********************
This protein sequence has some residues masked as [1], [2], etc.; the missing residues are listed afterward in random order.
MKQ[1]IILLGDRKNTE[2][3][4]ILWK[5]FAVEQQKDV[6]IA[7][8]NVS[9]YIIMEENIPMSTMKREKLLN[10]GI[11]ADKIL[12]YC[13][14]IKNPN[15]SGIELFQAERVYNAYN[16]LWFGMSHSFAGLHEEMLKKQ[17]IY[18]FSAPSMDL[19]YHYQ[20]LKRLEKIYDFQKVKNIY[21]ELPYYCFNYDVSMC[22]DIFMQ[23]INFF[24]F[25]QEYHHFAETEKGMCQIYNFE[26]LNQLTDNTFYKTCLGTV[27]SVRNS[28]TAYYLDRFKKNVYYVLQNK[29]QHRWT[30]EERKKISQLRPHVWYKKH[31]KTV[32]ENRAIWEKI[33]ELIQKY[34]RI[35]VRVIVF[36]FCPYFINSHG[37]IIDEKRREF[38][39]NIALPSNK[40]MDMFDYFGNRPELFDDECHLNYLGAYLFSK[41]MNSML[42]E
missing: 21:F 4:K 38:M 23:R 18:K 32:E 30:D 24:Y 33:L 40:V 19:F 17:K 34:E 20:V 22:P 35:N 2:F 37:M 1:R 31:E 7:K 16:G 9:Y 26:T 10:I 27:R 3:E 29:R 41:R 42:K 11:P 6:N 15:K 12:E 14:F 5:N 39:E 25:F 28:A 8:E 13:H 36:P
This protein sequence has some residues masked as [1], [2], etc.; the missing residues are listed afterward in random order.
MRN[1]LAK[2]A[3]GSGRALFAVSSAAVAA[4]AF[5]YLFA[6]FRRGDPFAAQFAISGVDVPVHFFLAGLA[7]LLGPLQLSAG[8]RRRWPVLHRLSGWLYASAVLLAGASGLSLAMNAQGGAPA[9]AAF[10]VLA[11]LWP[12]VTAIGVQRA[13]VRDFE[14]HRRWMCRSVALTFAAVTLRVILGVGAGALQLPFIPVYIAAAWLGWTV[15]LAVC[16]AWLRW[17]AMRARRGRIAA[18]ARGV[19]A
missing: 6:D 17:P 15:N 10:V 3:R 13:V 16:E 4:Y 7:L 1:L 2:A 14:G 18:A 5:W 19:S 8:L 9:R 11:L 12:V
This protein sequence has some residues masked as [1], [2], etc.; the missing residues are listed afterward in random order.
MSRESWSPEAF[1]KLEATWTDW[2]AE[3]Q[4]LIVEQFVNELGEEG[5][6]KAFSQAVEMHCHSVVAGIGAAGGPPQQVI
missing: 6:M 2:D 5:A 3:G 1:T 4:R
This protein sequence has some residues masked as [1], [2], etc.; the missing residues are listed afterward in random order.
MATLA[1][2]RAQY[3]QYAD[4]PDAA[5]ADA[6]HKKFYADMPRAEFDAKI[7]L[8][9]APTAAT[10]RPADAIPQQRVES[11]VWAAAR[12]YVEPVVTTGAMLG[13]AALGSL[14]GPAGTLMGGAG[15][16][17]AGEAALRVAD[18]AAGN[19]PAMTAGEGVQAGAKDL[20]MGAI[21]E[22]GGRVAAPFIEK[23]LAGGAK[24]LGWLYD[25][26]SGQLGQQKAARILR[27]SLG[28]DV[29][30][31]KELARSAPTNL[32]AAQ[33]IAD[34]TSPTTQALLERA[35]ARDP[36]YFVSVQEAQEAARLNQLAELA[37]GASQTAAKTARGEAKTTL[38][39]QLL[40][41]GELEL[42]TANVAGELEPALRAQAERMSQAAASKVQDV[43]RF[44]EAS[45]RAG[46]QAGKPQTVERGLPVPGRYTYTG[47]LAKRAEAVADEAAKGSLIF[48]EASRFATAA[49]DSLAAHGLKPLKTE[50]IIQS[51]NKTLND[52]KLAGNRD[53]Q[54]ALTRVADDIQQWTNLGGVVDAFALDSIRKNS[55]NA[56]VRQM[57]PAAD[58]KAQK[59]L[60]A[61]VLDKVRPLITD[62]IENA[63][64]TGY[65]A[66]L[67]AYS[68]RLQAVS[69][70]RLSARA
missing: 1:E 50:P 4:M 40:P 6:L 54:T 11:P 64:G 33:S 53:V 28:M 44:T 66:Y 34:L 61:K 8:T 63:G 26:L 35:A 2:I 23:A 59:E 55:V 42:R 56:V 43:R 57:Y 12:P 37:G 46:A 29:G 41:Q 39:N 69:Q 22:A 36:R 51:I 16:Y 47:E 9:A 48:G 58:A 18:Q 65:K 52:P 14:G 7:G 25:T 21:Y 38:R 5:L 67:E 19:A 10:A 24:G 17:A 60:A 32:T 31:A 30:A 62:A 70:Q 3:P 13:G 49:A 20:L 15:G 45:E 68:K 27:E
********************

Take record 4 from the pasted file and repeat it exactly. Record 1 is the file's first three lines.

This protein sequence has some residues masked as [1], [2], etc.; the missing residues are listed afterward in random order.
MATLA[1][2]RAQY[3]QYAD[4]PDAA[5]ADA[6]HKKFYADMPRAEFDAKI[7]L[8][9]APTAAT[10]RPADAIPQQRVES[11]VWAAAR[12]YVEPVVTTGAMLG[13]AALGSL[14]GPAGTLMGGAG[15][16][17]AGEAALRVAD[18]AAGN[19]PAMTAGEGVQAGAKDL[20]MGAI[21]E[22]GGRVAAPFIEK[23]LAGGAK[24]LGWLYD[25][26]SGQLGQQKAARILR[27]SLG[28]DV[29][30][31]KELARSAPTNL[32]AAQ[33]IAD[34]TSPTTQALLERA[35]ARDP[36]YFVSVQEAQEAARLNQLAELA[37]GASQTAAKTARGEAKTTL[38][39]QLL[40][41]GELEL[42]TANVAGELEPALRAQAERMSQAAASKVQDV[43]RF[44]EAS[45]RAG[46]QAGKPQTVERGLPVPGRYTYTG[47]LAKRAEAVADEAAKGSLIF[48]EASRFATAA[49]DSLAAHGLKPLKTE[50]IIQS[51]NKTLND[52]KLAGNRD[53]Q[54]ALTRVADDIQQWTNLGGVVDAFALDSIRKNS[55]NA[56]VRQM[57]PAAD[58]KAQK[59]L[60]A[61]VLDKVRPLITD[62]IENA[63][64]TGY[65]A[66]L[67]AYS[68]RLQAVS[69][70]RLSARA
missing: 1:E 50:P 4:M 40:P 6:L 54:T 11:P 64:G 33:S 53:V 28:M 44:T 66:Y 34:L 61:K 8:T 63:G 26:L 35:A 2:I 23:A 59:E 55:V 42:R 56:V 43:R 57:Y 12:P 37:G 46:A 29:G 41:Q 39:N 69:Q 22:A 36:R 51:I 16:Y 47:E 9:A 48:G 58:A 18:Q 65:K 52:P 14:G 7:G 25:T 21:Y 38:R 5:L 67:E 19:A 10:A 24:G 17:A 60:A 32:T 31:A 30:A 62:A 70:Q 3:P 13:G 49:A 20:L 15:G 45:E 68:K 27:E